When I was first approached to give a talk about my experiences within the NationStates’ media landscape, I knew I wanted to share something practical while also trying my best to not stifle anyone’s creativity. I promise nothing profound, and of course there is always room for innovation, but my intent in this speech is to provide a catalyst for self-reflection that is applicable to both new and established NS journalists and brands. Regardless of your current involvement in NS media, I hope my unique insight will keep you enthralled. Embarking on this impossible quest, I will be sharing a few different strategies I’ve seen or have helped implement as part of my ceaseless campaign to help foster a stronger and more diverse media landscape across NationStates.
Why NS Journalism?
Before undertaking any written task, NS journalism included, I believe it is important to consider your audience and intent. This will keep you determined to see it through. There’s no harm in an audience simply starting with yourself, or with an intent as simple as offering an accurate recount of some piece of our history, but pondering on these questions will help sharpen your resolve and can even help shape your work for the better. From opinion pieces to interviews, consider the narrative and the coherence of any arguments being made. Do not rely on anything being too straightforward or already widely understood; you owe it to yourself to make your work stand on its own two feet. Quality journalism remains as easily read as time passes, and should strive to withstand the test of time. Give your work justice and your efforts will be rewarded. On that note, be sure to proofread your work. Readability elevates great ideas, and will prove the deciding factor in what keeps any newcomers or players unfamiliar with your topic engaged. This is necessary if you want to be considered the foremost source in your chosen topic - of which I can imagine is especially sought after by you history buffs out there. Ideally you’d have someone to turn to who isn’t that knowledgeable on your subject matter and can still offer you feedback, or at least share what they got from your work. Achieving all these things consistently will help you maintain a wider appeal, and, in doing so, may even make your passions more widely appreciated.
Harnessing the Power of Collaboration
On finding someone who can offer you feedback, or better yet even provide recommended edits, working with or establishing a media team can complement your work alongside having the added benefit of providing your readers with broader and more regular content with greater ease if well managed. Even if your identity is as a lone wolf in the wondrous world of NS journalism, partnering with others can provide some of the more immediate back-end benefits. The opportunity to bounce around ideas with a peer who shares your passion for journalism and be enlightened on the parts of this enduring and, believe it or not, ever-growing and diversifying community that elude you will help keep you engaged as a writer and journalist, and has certainly helped me. Only a unique few can carry on without this type of support, and I do not consider myself among them - no shame in that!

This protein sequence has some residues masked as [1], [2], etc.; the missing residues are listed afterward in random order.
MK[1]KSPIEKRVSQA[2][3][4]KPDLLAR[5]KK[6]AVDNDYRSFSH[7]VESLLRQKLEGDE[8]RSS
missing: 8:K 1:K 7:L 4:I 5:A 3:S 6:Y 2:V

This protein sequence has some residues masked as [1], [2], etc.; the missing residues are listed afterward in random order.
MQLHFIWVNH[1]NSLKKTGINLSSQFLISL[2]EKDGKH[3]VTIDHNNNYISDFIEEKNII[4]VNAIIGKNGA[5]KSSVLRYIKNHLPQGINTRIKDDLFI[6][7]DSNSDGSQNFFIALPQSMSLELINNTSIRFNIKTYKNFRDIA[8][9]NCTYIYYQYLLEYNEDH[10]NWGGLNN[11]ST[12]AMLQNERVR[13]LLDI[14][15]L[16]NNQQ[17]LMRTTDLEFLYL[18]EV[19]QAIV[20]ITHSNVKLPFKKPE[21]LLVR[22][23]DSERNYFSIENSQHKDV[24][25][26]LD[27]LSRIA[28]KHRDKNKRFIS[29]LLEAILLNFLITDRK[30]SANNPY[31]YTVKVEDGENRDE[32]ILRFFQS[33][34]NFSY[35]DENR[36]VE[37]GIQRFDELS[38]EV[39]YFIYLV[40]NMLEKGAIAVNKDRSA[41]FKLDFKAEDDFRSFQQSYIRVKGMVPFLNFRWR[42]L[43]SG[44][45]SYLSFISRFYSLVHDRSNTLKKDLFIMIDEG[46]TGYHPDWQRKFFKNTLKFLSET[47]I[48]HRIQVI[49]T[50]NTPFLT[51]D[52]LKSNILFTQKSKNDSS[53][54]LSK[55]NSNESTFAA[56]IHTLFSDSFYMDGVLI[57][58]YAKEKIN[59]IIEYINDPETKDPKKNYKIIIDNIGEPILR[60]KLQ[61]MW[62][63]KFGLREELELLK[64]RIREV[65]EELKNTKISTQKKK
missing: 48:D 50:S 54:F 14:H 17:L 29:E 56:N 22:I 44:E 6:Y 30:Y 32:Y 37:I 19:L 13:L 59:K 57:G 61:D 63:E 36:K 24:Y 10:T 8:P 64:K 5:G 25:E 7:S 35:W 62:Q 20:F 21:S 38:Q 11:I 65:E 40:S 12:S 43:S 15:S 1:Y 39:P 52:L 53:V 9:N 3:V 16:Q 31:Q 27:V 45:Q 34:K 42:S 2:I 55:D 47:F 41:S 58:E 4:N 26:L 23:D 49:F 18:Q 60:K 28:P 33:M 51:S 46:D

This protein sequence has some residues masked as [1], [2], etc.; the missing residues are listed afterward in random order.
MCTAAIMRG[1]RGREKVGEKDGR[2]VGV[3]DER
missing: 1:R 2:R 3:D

Building a Sustainable Brand
If you’re looking to build a team that can sustain a media brand, I suggest affiliating or working alongside a region, or at least considering becoming a region in your own right. This may at first appear counterintuitive, as a regional government may demand some creative control or express concerns along the lines of foreign relations, but it has merit as a value-adding project for the region, providing citizens with a new way to get involved while also supporting you with a new source for journalists and editors. This is not to say that all regions would be thrilled by the idea, but there are certainly some. Start the conversation in a region that already focusses on elements that align with your interests so that their expertise can complement your media brand’s content. If you find yourself going down this approach, the next matter for you to ponder is how you will try to keep your writers and editors productive. Experienced and reputable contributors elevate your brand, so acknowledging the commitment of your staff is worthwhile. While Media Officer of The Rejected Times in 2018, I revamped the awards and ranking system to help better recognise the hard work of each staff member, reaffirming annual awards and reworking ranks from Intern all the way up to Maestro. I believe a similar system could and should be established across all media brands, providing new contributors with something to aspire to, framed as a new part of our game to play.